In 1910, SCI realized they needed to attend to more than the seaman’s soul. While on shore, he needed a safe place to stay, someone to securely deposit his wages, and good food. It was then that SCI began to formulate a plan that led to the construction of the hotel at 25 South Street.

In 1910, SCI realized they needed to attend to more than the seaman’s soul. While on shore, he needed a safe place to stay, someone to securely deposit his wages, and good food. It was then that SCI began to formulate a plan that led to the construction of the hotel at 25 South Street.

Since the Floating Church was no longer needed, it was towed to Staten Island.

Since the Floating Church was no longer needed, it was towed to Staten Island.

It was taken ashore and became the All Saint’s Episcopal Church. It remained in operation until a fire destroyed it on December 26, 1958.

It was taken ashore and became the All Saint’s Episcopal Church. It remained in operation until a fire destroyed it on December 26, 1958.

The Seamen’s Church Institute Founded in 1834 and affiliated with the Episcopal Church (though non-denominational in terms of its trustees, staff and service to mariners), the Seamen’s Church Institute of New York & New Jersey (SCI) is the largest, most comprehensive mariners’ agency in North America. Annually, its chaplains visit 3,400 vessels in the Port of New York and New Jersey and along 2,200 miles of America’s inland waterways. SCI’s maritime education facilities provide navigational training to nearly 1,600 mariners each year through simulator-based facilities located in Houston, TX and Paducah, KY. The Institute and its maritime attorneys are recognized as leading advocates for merchant mariners by the United States Government, including the U.S. Congress, the U.S. Coast Guard, the Department of Homeland Security, as well as the United Nations, the International Maritime Organization, the International Labor Organization and maritime trade associations. Visit us on the Web at www.seamenschurch.org .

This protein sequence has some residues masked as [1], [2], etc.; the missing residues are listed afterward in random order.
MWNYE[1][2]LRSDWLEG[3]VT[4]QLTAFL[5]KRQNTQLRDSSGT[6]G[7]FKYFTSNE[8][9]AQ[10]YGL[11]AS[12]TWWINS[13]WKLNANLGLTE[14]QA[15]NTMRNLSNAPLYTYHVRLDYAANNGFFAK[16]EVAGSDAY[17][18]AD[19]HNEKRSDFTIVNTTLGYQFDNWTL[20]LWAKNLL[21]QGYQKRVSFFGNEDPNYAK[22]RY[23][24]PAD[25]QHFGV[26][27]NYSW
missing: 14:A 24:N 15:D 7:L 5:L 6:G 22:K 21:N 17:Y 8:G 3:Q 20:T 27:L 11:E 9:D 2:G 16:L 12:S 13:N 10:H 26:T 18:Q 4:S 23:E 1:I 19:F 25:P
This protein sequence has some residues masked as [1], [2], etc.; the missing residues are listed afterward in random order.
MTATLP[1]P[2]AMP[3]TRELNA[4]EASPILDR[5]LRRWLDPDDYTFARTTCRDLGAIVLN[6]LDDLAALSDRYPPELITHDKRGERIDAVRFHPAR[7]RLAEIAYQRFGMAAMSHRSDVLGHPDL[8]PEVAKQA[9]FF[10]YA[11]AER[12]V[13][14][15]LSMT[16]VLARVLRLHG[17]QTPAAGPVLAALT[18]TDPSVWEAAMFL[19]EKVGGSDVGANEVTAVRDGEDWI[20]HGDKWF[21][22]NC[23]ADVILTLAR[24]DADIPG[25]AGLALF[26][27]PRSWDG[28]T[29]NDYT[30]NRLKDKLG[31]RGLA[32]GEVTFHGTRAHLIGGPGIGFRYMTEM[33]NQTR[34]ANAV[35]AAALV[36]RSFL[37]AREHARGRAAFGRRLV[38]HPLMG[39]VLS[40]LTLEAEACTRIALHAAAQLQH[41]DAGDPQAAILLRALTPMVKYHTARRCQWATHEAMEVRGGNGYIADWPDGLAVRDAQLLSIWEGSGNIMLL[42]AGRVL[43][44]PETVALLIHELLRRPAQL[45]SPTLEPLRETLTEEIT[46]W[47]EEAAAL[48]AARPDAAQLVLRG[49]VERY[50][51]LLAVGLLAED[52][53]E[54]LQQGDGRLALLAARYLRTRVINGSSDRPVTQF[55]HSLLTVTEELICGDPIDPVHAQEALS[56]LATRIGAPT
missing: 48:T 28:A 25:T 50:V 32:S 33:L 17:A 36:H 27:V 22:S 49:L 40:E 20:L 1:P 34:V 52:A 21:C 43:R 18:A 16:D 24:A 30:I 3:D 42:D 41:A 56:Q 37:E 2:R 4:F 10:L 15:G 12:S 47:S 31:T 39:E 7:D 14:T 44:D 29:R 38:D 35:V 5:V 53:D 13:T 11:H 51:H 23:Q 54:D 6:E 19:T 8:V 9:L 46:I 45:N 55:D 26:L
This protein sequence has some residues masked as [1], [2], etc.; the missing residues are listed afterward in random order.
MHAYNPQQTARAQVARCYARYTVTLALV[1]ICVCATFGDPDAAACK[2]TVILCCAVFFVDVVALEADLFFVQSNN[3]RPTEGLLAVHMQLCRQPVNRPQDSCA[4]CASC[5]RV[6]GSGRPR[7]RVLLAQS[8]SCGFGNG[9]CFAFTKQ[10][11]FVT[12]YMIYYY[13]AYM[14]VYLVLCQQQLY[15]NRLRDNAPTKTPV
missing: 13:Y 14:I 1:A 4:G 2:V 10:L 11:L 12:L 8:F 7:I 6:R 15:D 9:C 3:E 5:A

The Seamen’s Church Institute About the Anniversary Archive Project From April Hegner, SCI Archivist Greetings from the virtual, online museum of the Seamen’s Church Institute (SCI)—175 years old in the year 2009. My name is April Hegner, SCI’s archivist during its Anniversary celebration. This year I have the distinct privilege of working in and among the rich and fascinating annals of history at SCI, North America’s largest maritime service organization. I am pleased to share with you some of my findings in several short slideshow presentations as part of the Anniversary Archive Project. Throughout the year, I will be adding more. You can view them as they are compiled at SCI’s website at www.seamenschurch.org . I hope that you enjoy leafing through these pages of the organization’s history. If you have any questions about this project or any particular item displayed here, you may contact me at [email_address] .